Thanks to the NWSSDTP Internship scheme, I had the opportunity to undertake a placement at the Australian Council for Educational Research (ACER) in Melbourne, Australia. ACER is an educational research organisation with a long history in addressing learning across the life span and research expertise in national and international surveys, assessment and reporting, and research to inform educational policy and practice. ACER has also long been one of the contributors responsible for the implementation of the Programme for International Student Assessment (PISA) in Australia and internationally. The PISA survey is of particular interest to me since I am using data from this assessment to investigate the measurement of the collaborative problem solving construct, and therefore, when searching for potential places to undertake a placement, I felt that ACER would be a great fit for me.
‘Far from the dreary PowerPoint presentation given by a flip-flop wearing, surfboard wielding stock image life coach I had expected, this interactive workshop led by professional coach Will Medd was both eye-opening and immensely rewarding’.
My internship has already made an impact on my PhD research and my future career, and gave me experience of working with official projects regarding migration. In terms of my PhD, my internship provided four inputs for my research: census data related to international migration, the opinions and comments of experts in South American migration, knowledge about South American migration of the professionals who work in CELADE, and experience of working with official projects regarding migration.
I found the OIV extremely helpful for both my PhD research and future career. During this visit, Professor Davide La Vecchia from University of Geneva and I spent the first two days discussing my PhD research topic—center-outward R-estimation. We had a deeper understanding of the methods and potential applications. Meanwhile, he kindly introduced to me the generalized dynamic factor model, which has numerous applications in economics, finance, etc .We then had a thorough discussion on this topic with Professor Matteo Barigozz from LSE. Right after this visit, we started working on this topic as we had a paper planned to be submitted to a premium journal. We also had a Skype meeting with Professor Marc Hallin, discussing future cooperation on another paper on multivariate robust testing, which is scheduled after finishing the work with Professor Davide La Vecchia and Professor Matteo Barigozz.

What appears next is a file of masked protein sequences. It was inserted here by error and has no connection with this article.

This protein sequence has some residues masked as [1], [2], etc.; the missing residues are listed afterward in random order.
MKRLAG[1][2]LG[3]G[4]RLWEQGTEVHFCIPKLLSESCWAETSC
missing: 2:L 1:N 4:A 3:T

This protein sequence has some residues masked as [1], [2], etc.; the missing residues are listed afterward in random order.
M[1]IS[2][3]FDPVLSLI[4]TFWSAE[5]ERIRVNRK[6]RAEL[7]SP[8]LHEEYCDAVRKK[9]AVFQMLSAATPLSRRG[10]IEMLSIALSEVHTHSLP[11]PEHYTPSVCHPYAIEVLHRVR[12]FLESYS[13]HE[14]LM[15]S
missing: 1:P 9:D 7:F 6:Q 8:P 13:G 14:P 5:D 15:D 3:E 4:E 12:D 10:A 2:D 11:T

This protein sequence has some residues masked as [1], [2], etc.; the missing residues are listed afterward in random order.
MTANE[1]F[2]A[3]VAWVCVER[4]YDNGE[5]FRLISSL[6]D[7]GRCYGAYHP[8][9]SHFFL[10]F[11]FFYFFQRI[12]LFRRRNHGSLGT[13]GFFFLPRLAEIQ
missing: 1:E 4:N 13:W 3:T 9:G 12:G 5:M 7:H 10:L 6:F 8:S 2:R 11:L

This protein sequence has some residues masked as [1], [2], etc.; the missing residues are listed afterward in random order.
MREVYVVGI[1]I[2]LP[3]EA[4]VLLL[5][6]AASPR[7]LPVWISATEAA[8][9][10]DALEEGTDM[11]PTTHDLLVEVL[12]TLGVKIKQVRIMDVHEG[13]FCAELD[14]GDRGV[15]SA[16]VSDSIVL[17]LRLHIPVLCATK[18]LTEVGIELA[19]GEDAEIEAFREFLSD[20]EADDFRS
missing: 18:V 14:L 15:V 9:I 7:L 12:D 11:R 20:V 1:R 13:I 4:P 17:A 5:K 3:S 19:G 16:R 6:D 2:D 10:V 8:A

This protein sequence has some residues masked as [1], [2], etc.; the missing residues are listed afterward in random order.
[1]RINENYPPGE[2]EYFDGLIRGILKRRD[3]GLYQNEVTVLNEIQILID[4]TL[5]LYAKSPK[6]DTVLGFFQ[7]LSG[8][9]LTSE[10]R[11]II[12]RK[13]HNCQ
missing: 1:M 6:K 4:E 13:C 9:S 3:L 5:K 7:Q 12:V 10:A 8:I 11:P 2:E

The 2nd Lancaster PhD Summer School on Applied Macroeconometrics / Time Series took place from the 25th to the 27th of September 2019 at LUMS. The Summer School was organised by Dr Giorgio Motta and Prof Efthymios Pavlidis, both staff members of the Department of Economics of Lancaster University. The event was organised by the Economics (main organiser), Accounting and Finance and Social Statistics pathways.
South Africa is seeing an increased interest in the exploitation of its extensive shale gas and coal seam gas reserves. These developments could fundamentally alter the South African energy landscape and are potentially of enormous economic benefit to the country. The promise of jobs, cheaper and (potentially) cleaner fuel, and a massive GDP boost are particularly attractive to South Africa, with its ongoing energy and unemployment crises. But, as in other countries, the exploitation of unconventional oil and gas (UOG), particularly by hydraulic fracturing (or fracking), is proving controversial.
I have just started the third year of my PhD, having spent much of my second year in Chile doing fieldwork. I am studying the role of secondary school and university students in the opposition to the brutal dictatorship that was in power there between 1973 and 1990. During my first year I had identified some archives to explore, but, as the regime’s rule was pitiless, with thousands of people killed or disappeared, tens of thousands imprisoned and tortured, and hundreds of thousands forced into exile, those resisting military rule, and the secondary school students in particular, rarely committed much to paper. Read More